FGM is one of the causes of the lack of progress on the MDGs in sub-Saharan region

Apart from FGM, being a Gender Based Violence act, it is a dangerous practice and violation of human rights for Infants, young girls and women, huge a hindrance to attaining the millennium development goals MDG 3, 4, 5 and 6.

Female genital mutilation/cutting/circumcision (FGM or FGC) are terms used to incorporate a wide range of traditional practices that involve the partial or total removal of the external female genitalia basically for traditional and cultural reasons in mostly African and Middle East societies.

This concept paper is to document to what extent FGMs is one of the most important underlying causes of the lack of progress on achieving MDGs with a special focus on the community tribes in the North Eastern part of the Republic of Uganda.

The findings indicated that there are still divided opinions about FGM practice among the community tribes in the North Eastern part of the Republic of Uganda even after criminalizing the practice. There are those who do not regret abandoning the practice, while others regret abandoning their culture, livelihood as source of income with empty promises of alternative Income generating activities by the government and local community initiative groups.

Perceptions held by those who are in favor of the practice are based on a number of motivating factors, tradition norms topping the list and as an economic livelihood means. There are various efforts that are being employed by the local community as well as Ugandan government to eliminate the tradition including enacting anti FGM law. In 2008 Uganda parliament passed a bill abolishing FGM and practicing is punishable by law as a result of these efforts, there has been a change in the community; however this does not yet mean that the tradition has been eliminated.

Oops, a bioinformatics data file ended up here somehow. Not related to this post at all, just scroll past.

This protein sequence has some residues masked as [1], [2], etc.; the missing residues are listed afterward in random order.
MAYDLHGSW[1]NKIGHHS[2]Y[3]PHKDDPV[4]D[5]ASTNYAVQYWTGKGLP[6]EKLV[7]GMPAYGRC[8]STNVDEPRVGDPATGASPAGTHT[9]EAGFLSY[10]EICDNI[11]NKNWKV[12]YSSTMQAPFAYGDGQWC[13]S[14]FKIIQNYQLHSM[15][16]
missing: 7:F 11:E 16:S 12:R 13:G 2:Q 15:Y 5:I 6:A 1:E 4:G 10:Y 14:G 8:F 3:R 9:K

Interagency Statement expresses the common commitment of these organizations to continue working towards the elimination of female genital mutilation. Female genital mutilation is a dangerous practice, and a critical human rights issue.

Progress has been achieved on a number of fronts: female genital mutilation is internationally recognized as a violation of human rights; a global goal to end the practice has been set by the United Nations General Assembly Special Session on Children (UN General Assembly, 2002); policies and legislation to prohibit the practice have been put in place in many countries; and, most importantly, there are indications that processes of social change leading to abandonment of the practice are under way in a number of countries.

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